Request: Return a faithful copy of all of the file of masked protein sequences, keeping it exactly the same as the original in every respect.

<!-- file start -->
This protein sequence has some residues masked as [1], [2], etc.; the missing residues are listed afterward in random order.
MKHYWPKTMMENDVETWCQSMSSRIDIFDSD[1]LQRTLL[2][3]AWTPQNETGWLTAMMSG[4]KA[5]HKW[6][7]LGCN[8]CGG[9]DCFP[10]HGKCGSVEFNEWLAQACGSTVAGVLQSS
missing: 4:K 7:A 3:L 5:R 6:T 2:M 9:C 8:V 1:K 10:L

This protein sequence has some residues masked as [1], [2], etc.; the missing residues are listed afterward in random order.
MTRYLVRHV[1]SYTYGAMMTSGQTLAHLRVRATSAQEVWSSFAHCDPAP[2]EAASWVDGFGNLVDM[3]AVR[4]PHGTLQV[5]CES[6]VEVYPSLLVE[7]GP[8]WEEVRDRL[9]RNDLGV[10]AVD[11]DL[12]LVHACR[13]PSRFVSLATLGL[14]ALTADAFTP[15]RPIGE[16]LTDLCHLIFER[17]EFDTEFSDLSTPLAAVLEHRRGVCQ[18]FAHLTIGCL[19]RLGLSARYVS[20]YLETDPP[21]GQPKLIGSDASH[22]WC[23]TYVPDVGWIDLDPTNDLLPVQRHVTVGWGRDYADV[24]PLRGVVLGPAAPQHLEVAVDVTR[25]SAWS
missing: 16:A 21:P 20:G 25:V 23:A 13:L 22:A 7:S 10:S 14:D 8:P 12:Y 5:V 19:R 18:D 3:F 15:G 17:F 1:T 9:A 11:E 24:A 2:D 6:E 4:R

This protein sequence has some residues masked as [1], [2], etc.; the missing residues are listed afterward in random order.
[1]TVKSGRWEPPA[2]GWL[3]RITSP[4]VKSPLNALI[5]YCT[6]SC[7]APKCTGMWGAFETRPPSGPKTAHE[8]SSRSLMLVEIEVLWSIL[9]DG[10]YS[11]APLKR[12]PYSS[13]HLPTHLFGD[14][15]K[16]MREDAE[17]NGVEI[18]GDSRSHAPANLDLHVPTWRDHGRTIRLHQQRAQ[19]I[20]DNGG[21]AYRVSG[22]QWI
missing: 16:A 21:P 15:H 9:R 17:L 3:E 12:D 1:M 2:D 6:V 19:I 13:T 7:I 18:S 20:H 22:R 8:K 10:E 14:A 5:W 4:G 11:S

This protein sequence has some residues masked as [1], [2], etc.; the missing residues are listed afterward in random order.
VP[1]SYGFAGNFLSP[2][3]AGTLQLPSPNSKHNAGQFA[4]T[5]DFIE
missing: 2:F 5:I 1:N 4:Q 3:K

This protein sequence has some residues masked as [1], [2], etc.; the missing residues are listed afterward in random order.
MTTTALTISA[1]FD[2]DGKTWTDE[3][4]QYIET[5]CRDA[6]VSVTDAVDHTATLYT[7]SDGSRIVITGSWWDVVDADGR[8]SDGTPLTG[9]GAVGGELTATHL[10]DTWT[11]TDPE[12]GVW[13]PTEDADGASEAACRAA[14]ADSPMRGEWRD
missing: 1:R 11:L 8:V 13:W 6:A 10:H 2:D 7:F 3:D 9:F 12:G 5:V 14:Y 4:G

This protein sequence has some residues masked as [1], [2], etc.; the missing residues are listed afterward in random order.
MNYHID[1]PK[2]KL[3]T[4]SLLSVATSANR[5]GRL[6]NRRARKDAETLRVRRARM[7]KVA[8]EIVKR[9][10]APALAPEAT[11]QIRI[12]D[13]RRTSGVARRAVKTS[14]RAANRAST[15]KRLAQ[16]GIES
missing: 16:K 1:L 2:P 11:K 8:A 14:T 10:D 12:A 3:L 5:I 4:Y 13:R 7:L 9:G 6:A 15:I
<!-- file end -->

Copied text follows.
This protein sequence has some residues masked as [1], [2], etc.; the missing residues are listed afterward in random order.
MKHYWPKTMMENDVETWCQSMSSRIDIFDSD[1]LQRTLL[2][3]AWTPQNETGWLTAMMSG[4]KA[5]HKW[6][7]LGCN[8]CGG[9]DCFP[10]HGKCGSVEFNEWLAQACGSTVAGVLQSS
missing: 4:K 7:A 3:L 5:R 6:T 2:M 9:C 8:V 1:K 10:L

This protein sequence has some residues masked as [1], [2], etc.; the missing residues are listed afterward in random order.
MTRYLVRHV[1]SYTYGAMMTSGQTLAHLRVRATSAQEVWSSFAHCDPAP[2]EAASWVDGFGNLVDM[3]AVR[4]PHGTLQV[5]CES[6]VEVYPSLLVE[7]GP[8]WEEVRDRL[9]RNDLGV[10]AVD[11]DL[12]LVHACR[13]PSRFVSLATLGL[14]ALTADAFTP[15]RPIGE[16]LTDLCHLIFER[17]EFDTEFSDLSTPLAAVLEHRRGVCQ[18]FAHLTIGCL[19]RLGLSARYVS[20]YLETDPP[21]GQPKLIGSDASH[22]WC[23]TYVPDVGWIDLDPTNDLLPVQRHVTVGWGRDYADV[24]PLRGVVLGPAAPQHLEVAVDVTR[25]SAWS
missing: 16:A 21:P 20:G 25:V 23:A 13:L 22:A 7:S 10:S 14:D 8:P 12:Y 5:V 19:R 18:D 3:F 15:G 17:F 1:T 9:A 11:E 24:A 2:D 6:E 4:R

This protein sequence has some residues masked as [1], [2], etc.; the missing residues are listed afterward in random order.
[1]TVKSGRWEPPA[2]GWL[3]RITSP[4]VKSPLNALI[5]YCT[6]SC[7]APKCTGMWGAFETRPPSGPKTAHE[8]SSRSLMLVEIEVLWSIL[9]DG[10]YS[11]APLKR[12]PYSS[13]HLPTHLFGD[14][15]K[16]MREDAE[17]NGVEI[18]GDSRSHAPANLDLHVPTWRDHGRTIRLHQQRAQ[19]I[20]DNGG[21]AYRVSG[22]QWI
missing: 16:A 21:P 15:H 9:R 17:L 3:E 12:D 1:M 2:D 6:V 19:I 13:T 7:I 18:S 20:H 22:R 8:K 10:E 14:A 5:W 4:G 11:S

This protein sequence has some residues masked as [1], [2], etc.; the missing residues are listed afterward in random order.
VP[1]SYGFAGNFLSP[2][3]AGTLQLPSPNSKHNAGQFA[4]T[5]DFIE
missing: 2:F 5:I 1:N 4:Q 3:K

This protein sequence has some residues masked as [1], [2], etc.; the missing residues are listed afterward in random order.
MTTTALTISA[1]FD[2]DGKTWTDE[3][4]QYIET[5]CRDA[6]VSVTDAVDHTATLYT[7]SDGSRIVITGSWWDVVDADGR[8]SDGTPLTG[9]GAVGGELTATHL[10]DTWT[11]TDPE[12]GVW[13]PTEDADGASEAACRAA[14]ADSPMRGEWRD
missing: 1:R 11:L 8:V 13:W 6:A 10:H 2:D 7:F 3:D 9:F 12:G 5:V 14:Y 4:G

This protein sequence has some residues masked as [1], [2], etc.; the missing residues are listed afterward in random order.
MNYHID[1]PK[2]KL[3]T[4]SLLSVATSANR[5]GRL[6]NRRARKDAETLRVRRARM[7]KVA[8]EIVKR[9][10]APALAPEAT[11]QIRI[12]D[13]RRTSGVARRAVKTS[14]RAANRAST[15]KRLAQ[16]GIES
missing: 16:K 1:L 2:P 11:K 8:A 14:T 10:D 12:A 3:L 5:I 4:Y 13:R 7:L 9:G 6:A 15:I